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Continuing Membership Guide - CMA Requirements

Change of Ownership or Control

FINRA requires advance notice in the form of an application (as specified in Rule 1017)—but does not require prior approval—of changes of ownership or control. The 30-day advance application requirement specified in NASD Rule 1017(c) gives FINRA prior notice and an opportunity to conduct a preliminary analysis of the change based on NASD Rule 1014. A firm may effect the change before the final, written decision is issued, but the FINRA MAP Group may impose interim restrictions that would remain in effect until the application is decided. In the event of a denial, lapse or withdrawal of the application, the new owners (if the transaction has been consummated) may not conduct business.

Firms also are required to file an application and obtain prior approval of mergers and acquisitions, as specified in Rule 1017. Additionally, Rule 1017(a)(3) requires an application and approval prior to the sale or transfer of 25 percent or more of a firm’s assets or any asset, business line or operation that generates revenues of 25 percent or greater of the selling firm’s earnings over a rolling, 36-month period. The 36-month period is measured backwards from the date the firm initially files an application with FINRA seeking approval of its intent to sell or transfer assets. (See NTM 04-10 for more information).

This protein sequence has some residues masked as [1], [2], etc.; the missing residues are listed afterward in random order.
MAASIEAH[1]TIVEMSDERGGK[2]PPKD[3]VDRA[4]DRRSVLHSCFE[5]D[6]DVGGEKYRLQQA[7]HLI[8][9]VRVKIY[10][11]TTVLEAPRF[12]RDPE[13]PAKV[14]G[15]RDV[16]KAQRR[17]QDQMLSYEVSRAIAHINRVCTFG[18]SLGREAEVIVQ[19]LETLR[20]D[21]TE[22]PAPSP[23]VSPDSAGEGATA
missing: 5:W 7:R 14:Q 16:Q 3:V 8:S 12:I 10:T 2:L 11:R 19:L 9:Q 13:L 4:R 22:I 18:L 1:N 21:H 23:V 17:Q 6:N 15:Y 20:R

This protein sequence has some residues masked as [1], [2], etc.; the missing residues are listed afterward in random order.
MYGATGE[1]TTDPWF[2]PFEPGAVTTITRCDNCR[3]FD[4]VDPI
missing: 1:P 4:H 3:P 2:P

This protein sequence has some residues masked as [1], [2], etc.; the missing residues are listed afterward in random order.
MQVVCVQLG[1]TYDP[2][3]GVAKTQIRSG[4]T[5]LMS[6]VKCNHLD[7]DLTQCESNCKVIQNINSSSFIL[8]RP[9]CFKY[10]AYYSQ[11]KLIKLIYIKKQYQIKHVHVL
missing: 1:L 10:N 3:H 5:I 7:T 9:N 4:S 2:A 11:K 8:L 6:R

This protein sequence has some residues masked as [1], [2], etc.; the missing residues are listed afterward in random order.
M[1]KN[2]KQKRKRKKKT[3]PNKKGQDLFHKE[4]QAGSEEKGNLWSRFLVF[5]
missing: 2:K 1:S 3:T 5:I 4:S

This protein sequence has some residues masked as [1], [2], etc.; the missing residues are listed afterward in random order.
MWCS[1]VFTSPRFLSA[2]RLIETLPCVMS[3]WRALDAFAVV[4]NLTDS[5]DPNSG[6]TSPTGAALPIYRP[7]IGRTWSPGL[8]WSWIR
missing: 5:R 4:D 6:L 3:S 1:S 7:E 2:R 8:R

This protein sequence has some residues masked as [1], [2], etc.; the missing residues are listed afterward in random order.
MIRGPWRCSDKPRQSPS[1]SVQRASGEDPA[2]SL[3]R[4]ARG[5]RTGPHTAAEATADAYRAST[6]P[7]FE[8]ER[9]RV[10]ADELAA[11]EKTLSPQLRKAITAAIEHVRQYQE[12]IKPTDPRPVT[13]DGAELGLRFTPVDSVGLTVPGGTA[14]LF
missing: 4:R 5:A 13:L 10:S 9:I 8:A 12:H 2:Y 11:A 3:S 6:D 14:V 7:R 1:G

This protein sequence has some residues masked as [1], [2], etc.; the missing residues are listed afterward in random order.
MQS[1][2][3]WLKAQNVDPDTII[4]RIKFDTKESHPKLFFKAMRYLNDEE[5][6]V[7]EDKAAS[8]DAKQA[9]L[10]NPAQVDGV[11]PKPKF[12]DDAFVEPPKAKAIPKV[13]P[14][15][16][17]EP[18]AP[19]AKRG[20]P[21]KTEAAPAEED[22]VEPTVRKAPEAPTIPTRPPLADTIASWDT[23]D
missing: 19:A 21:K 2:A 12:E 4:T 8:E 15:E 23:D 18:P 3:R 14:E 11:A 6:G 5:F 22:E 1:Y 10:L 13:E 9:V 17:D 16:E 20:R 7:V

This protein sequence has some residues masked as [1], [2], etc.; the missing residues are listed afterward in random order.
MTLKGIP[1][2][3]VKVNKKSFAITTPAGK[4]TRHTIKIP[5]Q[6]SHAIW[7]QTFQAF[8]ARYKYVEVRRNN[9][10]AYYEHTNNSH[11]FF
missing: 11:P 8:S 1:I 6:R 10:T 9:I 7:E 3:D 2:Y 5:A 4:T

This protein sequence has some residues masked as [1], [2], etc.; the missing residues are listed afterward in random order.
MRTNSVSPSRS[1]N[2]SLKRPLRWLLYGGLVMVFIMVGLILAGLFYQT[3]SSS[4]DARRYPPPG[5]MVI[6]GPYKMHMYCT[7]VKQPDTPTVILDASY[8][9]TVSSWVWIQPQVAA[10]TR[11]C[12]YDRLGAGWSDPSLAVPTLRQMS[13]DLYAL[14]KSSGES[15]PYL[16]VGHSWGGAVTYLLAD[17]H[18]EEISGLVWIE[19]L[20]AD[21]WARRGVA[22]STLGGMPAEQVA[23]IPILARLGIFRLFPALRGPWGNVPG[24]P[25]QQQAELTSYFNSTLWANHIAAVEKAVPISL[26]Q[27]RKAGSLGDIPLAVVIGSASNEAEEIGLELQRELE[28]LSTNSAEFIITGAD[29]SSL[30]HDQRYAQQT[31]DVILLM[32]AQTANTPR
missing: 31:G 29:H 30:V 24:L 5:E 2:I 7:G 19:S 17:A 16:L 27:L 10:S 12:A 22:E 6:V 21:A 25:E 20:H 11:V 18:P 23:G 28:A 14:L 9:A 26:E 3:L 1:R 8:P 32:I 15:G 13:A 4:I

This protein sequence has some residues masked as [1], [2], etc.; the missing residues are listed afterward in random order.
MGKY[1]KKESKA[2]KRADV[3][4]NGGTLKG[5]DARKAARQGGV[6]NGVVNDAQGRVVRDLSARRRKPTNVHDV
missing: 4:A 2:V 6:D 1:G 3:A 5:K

Checklist for Organizational Change: Mergers, Acquisitions and Successions

If your firm is undergoing an organizational change, it may affect the ways in which you interact with FINRA, such as your membership application and system-related privileges. To make your firm's transition easier, we have compiled a checklist of steps to consider.

Changes in or Expansions of the Business

Rule 1017 also requires an application for and prior approval of "material changes" in the operations of a firm. These changes are all subject to review and approval by FINRA. Also, firms operating under a restriction must request and obtain prior FINRA approval to remove or modify the restriction.